Uspaskich detained in Moscow

  • 2006-09-20
  • Staff and wire reports
VILNIUS - Just days after the Prosecutor General's Office issued a European warrant for the arrest of former Labor Party leader Viktor Uspaskich, Russian officers detained him in Moscow on Sept. 15, only to release him later. Uspaskich immediately applied for political asylum in Russia, and according to reports the paperwork is currently being processed.

"I have asked for legal assistance for political reasons - the political persecution by Lithuanian law-enforcement institutions," said Uspaskich.
The Labor Party founder allegedly submitted fraudulent party income data to the State Tax Inspectorate and Central Electoral Committee.

Uspaskich told journalists that he was not officially "detained," but only questioned.
"I boarded a car and was taken to the Prosecutor's Office, where I was questioned and briefed on the suspicions against me," he said. "Once I had answered their questions, the Russian officials decided to apply to their Lithuanian colleagues for additional information and let me go."
Yet Uspaskich's release has strengthened suspicions that the Lithuanian also holds Russian citizenship, a question that Lithuania's Migration Department is currently working to ascertain.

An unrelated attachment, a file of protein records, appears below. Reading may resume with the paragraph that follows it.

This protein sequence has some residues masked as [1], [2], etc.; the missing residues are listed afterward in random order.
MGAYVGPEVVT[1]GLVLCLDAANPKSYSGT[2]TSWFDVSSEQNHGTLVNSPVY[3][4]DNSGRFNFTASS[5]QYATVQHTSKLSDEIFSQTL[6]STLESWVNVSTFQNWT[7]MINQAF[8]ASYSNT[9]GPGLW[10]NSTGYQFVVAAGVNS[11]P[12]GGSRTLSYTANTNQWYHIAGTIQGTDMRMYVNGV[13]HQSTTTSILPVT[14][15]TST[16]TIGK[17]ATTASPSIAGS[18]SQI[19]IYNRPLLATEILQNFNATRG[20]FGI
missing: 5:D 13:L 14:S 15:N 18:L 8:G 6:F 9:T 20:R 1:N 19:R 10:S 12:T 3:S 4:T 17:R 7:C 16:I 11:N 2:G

Lithuanian National Television reported on Sept. 15 that if Uspaskich was not released on bail, but because he applied for political asylum, this would serve as evidence that he holds dual citizenship.
Lithuanian Police Commissioner General Vytautas Grigaravicius told the Baltic News Service that it was not clear whether Uspaskich was released on bail or for other reasons.
Opposition Conservative leader Andrius Kubilius said that Russia's actions should be followed closely, as they could reveal the Labor Party's "true founders."

"If it turns out that officials of the Kremlin and the Federal Security Bureau hinder Uspaskich's handover to Lithuania, then the Labor Party is clearly a Kremlin creation," Kubilius said on Sept. 18.
Under Russian law, authorities cannot hand Uspaskich over to a foreign country if he has applied for political asylum, is a Russian citizen or has already been convicted for his actions.

Uspaskich was detained by a special Russian police unit in the early hours of Sept. 15 following a tip-off from Lithuanian authorities that the suspect may resist detention and try to escape. Uspaskich was taken to a police station in Moscow.
Without an official report on the detention, the Lithuanian Prosecutor General's Office could not send an extradition request to Russia. The document has already been prepared and translated into Russian.

Uspaskich was born in the Lithuanian city of Kedainiai. The 47-year-old businessman lost his posts as economy minister and parliamentarian in the wake of last spring's Labor Party scandal. For the past few months, Uspaskich had been hiding in Russia from Lithuanian law enforcement agencies, which suspected him of non-transparent party accounting.
Uspaskich, a millionaire real estate investor and food industry magnate, recently claimed that he never had Russian citizenship, which would by constitutional law deprive him of his Lithuanian citizenship.